Indeed, the news of Trump’s plans came just days after leaders from the 12 TPP countries met in Lima to take stock of any advances seen in their domestic ratification procedures, along with what may lie ahead for the mega-regional accord.
“President Obama conveyed that as we continue to engage globally, we must also continue to find ways to ensure that trade agreements contribute to our shared objective of reducing inequality,” said a White House readout of the discussions.
“Our partners made very clear during the meeting that they want to move forward with TPP; preferably, they’d like to move forward with the United States,” Obama told reporters in Peru last week.
The TPP currently includes 12 signatories: Australia, Brunei, Canada, Chile, Japan, Malaysia, Mexico, New Zealand, Peru, Singapore, the United States, and Vietnam.
Eyes on RCEP, FTAAP
What the TPP developments could mean for other regional integration projects remains an open question, with some analysts suggesting that it could help inject these with additional momentum.
For example, a group of 16 Asia-Pacific countries – including all ten members of the Association of Southeast Asian Nations (ASEAN), as well as Australia, China, India, Japan, New Zealand, and South Korea – is in the process of negotiating a separate accord on trade and investment.
In other words, the accord involves ASEAN and its six FTA partners, aiming to deepen economic ties within the region.
That deal is known as the Regional Comprehensive Economic Partnership (RCEP), and is narrower than the TPP in scope. It covers nearly 30 percent of global GDP, though it does not include the US among its participants. Negotiators and ministers from the RCEP countries have both met over the past month to advance the talks, though a deal is no longer expected in 2016. (See Bridges Weekly, 10 November 2016)
RCEP officials are now planning a sixteenth round of talks next month in Indonesia, along with developing a provisional work programme and hosting schedule for the coming year.
Another project that would likely be affected is a planned “Free Trade Area of the Asia Pacific,” (FTAAP), a long-standing idea with backing by both the US and China which has seen renewed interest in recent years.
The FTAAP would potentially involve all members of the 21-country Asia-Pacific Economic Cooperation (APEC) group, which includes both the US and China, as well as all of the TPP’s signatories and several other countries from the region.
APEC ministers and leaders met this past weekend in Lima, Peru, with progress on the FTAAP plans one of the major topics on the agenda. On the FTAAP, leaders endorsed a “collective strategic study” which had been mandated by a 2014 “roadmap” endorsed in Beijing, and affirmed their commitment to continue with this project. (See Bridges Weekly, 6 November 2014)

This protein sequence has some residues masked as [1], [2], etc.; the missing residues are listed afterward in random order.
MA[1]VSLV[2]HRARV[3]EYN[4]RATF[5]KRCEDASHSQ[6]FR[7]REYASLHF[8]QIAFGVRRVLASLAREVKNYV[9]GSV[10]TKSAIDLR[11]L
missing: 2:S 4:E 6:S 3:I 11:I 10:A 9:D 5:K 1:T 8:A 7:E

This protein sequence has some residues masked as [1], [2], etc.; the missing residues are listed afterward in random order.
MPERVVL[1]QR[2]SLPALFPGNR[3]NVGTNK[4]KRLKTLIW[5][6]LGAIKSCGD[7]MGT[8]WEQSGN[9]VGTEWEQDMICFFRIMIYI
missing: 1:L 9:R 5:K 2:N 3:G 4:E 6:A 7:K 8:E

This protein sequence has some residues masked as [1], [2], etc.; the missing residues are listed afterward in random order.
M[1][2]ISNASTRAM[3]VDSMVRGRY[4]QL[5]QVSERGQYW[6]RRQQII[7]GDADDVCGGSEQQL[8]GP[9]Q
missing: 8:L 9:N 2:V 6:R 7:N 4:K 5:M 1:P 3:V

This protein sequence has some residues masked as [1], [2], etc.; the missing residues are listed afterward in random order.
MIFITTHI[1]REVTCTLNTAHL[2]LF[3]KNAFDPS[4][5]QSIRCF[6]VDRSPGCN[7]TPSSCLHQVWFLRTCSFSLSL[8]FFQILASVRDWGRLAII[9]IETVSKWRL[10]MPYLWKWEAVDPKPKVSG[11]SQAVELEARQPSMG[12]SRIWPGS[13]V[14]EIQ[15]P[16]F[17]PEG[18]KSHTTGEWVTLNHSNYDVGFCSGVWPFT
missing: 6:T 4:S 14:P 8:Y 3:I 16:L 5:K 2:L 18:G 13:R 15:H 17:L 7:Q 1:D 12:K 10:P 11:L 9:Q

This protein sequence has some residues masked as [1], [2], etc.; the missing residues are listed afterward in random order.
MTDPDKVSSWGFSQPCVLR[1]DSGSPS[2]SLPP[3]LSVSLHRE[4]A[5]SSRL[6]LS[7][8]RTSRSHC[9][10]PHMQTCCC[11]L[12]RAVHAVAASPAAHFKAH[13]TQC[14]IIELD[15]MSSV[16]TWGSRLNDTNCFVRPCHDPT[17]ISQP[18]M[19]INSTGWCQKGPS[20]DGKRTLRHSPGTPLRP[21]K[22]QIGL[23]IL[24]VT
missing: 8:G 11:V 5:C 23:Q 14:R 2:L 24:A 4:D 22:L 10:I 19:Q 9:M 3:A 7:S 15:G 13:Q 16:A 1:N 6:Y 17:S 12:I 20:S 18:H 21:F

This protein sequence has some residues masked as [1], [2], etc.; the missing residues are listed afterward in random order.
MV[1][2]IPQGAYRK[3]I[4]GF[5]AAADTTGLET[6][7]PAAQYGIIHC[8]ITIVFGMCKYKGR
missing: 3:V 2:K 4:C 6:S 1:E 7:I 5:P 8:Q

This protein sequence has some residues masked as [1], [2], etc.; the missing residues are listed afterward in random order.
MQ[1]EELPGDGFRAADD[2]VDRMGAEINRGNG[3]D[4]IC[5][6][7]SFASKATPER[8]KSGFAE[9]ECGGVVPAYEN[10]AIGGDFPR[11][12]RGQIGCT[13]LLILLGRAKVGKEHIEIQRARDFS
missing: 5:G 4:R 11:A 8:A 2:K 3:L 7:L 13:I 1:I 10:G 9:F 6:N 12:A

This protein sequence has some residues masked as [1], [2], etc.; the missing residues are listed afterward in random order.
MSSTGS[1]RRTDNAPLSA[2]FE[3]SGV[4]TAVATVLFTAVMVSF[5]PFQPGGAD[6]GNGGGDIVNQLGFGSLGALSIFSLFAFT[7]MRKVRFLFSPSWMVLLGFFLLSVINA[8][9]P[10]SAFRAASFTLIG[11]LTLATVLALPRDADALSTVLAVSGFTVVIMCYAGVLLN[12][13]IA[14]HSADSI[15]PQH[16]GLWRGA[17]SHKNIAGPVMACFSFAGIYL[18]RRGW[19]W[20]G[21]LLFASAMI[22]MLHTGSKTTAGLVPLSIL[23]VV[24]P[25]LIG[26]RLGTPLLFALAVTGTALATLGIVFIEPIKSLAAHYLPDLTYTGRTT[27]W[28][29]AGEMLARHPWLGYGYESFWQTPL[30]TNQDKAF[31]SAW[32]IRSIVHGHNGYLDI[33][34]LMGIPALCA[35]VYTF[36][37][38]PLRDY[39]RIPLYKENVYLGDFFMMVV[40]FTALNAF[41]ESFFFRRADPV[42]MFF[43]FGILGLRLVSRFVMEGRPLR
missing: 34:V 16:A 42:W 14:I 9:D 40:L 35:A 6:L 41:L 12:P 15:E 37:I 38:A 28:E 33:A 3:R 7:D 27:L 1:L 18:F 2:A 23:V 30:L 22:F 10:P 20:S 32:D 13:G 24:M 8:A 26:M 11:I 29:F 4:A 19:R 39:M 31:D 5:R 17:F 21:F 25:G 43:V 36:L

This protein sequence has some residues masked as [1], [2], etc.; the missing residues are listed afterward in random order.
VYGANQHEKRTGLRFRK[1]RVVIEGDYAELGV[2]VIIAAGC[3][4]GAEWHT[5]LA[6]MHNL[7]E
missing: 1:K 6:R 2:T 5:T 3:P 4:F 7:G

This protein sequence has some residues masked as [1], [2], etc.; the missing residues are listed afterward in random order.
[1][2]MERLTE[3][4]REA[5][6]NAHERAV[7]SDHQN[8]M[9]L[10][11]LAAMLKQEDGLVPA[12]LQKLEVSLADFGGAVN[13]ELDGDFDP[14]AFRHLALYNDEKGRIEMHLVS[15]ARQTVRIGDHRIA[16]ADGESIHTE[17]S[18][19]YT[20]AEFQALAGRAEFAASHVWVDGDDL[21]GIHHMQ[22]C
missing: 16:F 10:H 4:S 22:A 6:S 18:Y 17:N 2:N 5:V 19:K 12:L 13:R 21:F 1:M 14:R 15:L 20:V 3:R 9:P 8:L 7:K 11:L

“We reiterate our commitment to the eventual realisation of the FTAAP as a major instrument to further deepen APEC’s regional economic integration agenda,” said the group’s leaders in their closing declaration.
An annexed “Lima Declaration on FTAAP” provides a series of recommendations, confirming that the planned free trade deal would be conducted in parallel to APEC, but outside of it. It also refers to what overall goals and principles should guide the process, and says that the future deal should build on the various other trade initiatives already underway in the region – including TPP and RCEP.
“We reaffirm that the FTAAP should do more than achieve liberalisation in its narrow sense; it should be high quality and comprehensive, and incorporate and address ‘next generation’ trade and investment issues,” the annex says.
It also affirms that APEC economies will review by the end of the decade how “current pathways” are contributing to helping the FTAAP become a reality, in order to see what more work will be needed. Officials have also been directed to examine how so-called “next generation” trade and investment issues are being dealt with in regional trade deals and at the World Trade Organization, among various other instructions.
Officials are due to provide updates on FTAAP-related work in 2018 and 2020, in line with already scheduled updates on the implementation of the “Bogor Goals” adopted in 1994, which aim at slashing trade and investment barriers in the region.
Shifting trade landscape
Whatever the outcome on these multiple fronts, trade officials say that the various political shifts seen in major economies over the past year could potentially have long-term implications for the global trading scene, and are really driving home the need to make trade deals more responsive to the communities who have not experienced their potential benefits.
“Recent political developments could also have a significant effect on the trading landscape – from the Brexit referendum in the UK to the new administration in the US and upcoming elections in many big traders. It’s early to tell what those effects could look like, but we must be watchful,” said WTO Director-General Roberto Azevêdo during the APEC ministerial meeting which preceded the leaders’ summit.
ICTSD reporting; “TPP ‘has no meaning’ without US, says Shinzo Abe,” FINANCIAL TIMES, 22 November 2016; “TPP without the US would mean a new agreement, but would be a great loss: PM Lee,” CHANNEL NEWS ASIA, 21 November 2016; “Acuerdos bilaterales, opción a la salida de EU del TPP: Guajardo,” LA REDACCIÓN, 22 November 2016.